Amanda Schott, MS, is a clinical cancer genetic counselor at the Inova Translational Medicine Institute (ITMI). Read Amanda Schott’s profile.

The Washington Post recently published a profile of Alejandra Campoverdi, a former White House staffer who decided to run for Congress in her native Los Angeles. While she didn’t win that nomination, Campoverdi is making headlines beyond politics. She has openly discussed the fact that she tested positive for BRCA2, a genetic mutation that significantly increases the risk of developing breast and ovarian cancers.

Whether or not you’re in the public spotlight, it can be challenging to navigate the world of genetic testing and to move forward after a positive test result. But genetic counselors are here to help.

BRCA Genes and Other Genes

I appreciate public figures such as Campoverdi, who are raising awareness of genetic testing by sharing their personal experiences. Indeed, in recent years we’ve seen many patients who have heard about the BRCA genes and come to us asking to be tested.

What people often don’t realize is that there are many other known genes, besides BRCA1 and BRCA2, that increase the risk of breast and ovarian cancers. We can test for those, as well as genes associated with other cancers, such as colon cancer. While a positive test doesn’t guarantee a person will develop a certain cancer, it does increase their risk.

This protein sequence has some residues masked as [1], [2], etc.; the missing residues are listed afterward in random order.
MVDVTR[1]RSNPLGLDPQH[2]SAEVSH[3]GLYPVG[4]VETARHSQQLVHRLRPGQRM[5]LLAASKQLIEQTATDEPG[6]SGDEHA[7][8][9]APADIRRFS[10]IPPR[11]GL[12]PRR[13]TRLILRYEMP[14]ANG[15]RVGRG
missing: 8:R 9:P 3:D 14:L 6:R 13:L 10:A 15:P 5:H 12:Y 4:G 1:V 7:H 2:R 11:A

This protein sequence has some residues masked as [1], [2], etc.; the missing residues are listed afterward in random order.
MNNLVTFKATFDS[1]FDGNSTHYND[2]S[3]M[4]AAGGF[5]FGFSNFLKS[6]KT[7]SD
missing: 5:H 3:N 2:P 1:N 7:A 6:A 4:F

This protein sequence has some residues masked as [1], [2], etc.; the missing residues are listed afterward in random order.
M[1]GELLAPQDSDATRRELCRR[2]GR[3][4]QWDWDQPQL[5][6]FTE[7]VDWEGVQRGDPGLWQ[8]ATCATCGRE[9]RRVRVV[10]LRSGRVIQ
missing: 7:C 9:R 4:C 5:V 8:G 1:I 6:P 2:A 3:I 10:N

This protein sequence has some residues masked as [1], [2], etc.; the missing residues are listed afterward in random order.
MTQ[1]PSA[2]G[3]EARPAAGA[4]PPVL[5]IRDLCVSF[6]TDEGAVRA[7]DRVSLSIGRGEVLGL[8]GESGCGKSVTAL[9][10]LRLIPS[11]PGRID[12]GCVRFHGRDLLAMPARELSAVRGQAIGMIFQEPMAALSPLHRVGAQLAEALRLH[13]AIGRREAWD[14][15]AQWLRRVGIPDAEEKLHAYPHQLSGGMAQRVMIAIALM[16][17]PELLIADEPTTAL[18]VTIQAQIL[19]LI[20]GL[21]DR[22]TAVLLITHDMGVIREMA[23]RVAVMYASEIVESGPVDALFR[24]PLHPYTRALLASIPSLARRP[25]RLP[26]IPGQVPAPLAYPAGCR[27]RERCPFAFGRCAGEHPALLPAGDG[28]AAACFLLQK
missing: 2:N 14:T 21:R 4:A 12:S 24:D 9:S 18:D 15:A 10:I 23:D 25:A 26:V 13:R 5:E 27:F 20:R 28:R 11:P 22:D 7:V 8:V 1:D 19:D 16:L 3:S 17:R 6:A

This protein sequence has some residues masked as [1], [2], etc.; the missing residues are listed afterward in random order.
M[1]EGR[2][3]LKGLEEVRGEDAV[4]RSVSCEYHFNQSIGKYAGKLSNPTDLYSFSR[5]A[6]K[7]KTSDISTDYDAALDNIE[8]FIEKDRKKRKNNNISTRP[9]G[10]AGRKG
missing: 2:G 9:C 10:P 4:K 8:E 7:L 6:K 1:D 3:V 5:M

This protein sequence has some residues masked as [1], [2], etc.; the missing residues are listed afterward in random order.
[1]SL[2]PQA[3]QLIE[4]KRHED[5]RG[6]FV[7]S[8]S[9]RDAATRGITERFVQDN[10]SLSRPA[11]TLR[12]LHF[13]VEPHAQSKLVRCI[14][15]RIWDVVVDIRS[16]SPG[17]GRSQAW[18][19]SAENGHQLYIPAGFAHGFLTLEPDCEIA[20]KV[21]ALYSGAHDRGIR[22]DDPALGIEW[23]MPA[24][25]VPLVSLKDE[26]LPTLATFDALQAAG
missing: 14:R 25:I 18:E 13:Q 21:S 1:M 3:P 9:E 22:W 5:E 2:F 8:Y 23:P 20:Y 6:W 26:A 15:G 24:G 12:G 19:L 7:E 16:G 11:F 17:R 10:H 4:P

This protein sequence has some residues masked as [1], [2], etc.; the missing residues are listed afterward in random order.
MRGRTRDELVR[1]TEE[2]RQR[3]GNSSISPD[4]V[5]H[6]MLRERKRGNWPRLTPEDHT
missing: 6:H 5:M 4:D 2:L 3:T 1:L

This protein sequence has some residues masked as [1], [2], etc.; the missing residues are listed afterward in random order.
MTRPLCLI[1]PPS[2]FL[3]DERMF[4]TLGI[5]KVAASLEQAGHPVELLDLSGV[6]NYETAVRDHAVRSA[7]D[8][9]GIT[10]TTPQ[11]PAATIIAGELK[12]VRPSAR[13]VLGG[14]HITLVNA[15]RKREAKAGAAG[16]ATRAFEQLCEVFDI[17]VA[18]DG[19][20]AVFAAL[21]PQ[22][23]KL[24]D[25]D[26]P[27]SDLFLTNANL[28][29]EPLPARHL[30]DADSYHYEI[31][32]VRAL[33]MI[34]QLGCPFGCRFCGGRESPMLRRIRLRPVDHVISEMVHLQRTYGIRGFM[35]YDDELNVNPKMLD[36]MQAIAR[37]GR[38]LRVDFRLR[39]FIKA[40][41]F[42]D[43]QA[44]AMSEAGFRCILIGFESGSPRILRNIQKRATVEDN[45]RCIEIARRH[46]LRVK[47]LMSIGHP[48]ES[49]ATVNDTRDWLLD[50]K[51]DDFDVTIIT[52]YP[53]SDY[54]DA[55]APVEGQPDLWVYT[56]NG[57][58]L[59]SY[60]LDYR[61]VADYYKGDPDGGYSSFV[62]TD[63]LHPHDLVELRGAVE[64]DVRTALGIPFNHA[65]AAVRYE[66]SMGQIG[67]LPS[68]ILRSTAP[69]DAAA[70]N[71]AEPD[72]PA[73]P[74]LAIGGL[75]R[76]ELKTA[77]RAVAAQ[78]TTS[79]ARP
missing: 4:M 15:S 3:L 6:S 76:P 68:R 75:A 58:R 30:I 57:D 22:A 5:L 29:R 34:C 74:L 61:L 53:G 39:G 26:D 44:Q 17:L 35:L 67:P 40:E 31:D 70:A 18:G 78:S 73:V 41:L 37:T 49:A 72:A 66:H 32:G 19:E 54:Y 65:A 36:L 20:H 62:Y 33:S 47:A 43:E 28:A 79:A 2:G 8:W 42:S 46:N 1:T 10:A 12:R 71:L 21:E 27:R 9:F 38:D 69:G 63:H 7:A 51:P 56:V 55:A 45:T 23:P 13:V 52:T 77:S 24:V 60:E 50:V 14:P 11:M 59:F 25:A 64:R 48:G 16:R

We usually recommend testing to people who have either a personal history or a family history of several cases of the same or associated types of cancer (such as breast, ovarian or pancreatic) on the same side of the family. In Campoverdi’s case, her mother, grandmother and great-grandmother all had breast cancer. That made her a strong candidate for testing.

In many cases, the family history isn’t quite so clear. Genetic counselors help patients examine their family history to decide if genetic testing makes sense.

Reducing Cancer Risk

Family history is not the only thing to consider. To decide if testing is the right choice, we talk with patients about their healthcare goals, their feelings about genetic testing and how they might respond to a positive test result.

For many patients, having knowledge of their risk allows them to take steps to protect their health, such as having a preventive mastectomy. Other patients aren’t ready to take such a step, but having the result helps them consider healthcare options, including increased and/or earlier cancer screening. Still others aren’t in a place where they want to know yet, but might revisit testing in the future.

Genetic testing is a wonderful tool that can help people reduce their cancer risk through preventive care. But there is no one-size-fits-all testing plan. Every patient’s life is different, and genetic counselors can help each patient find the right approach for them.

Learn more about the Inova Cancer Genetics Program.



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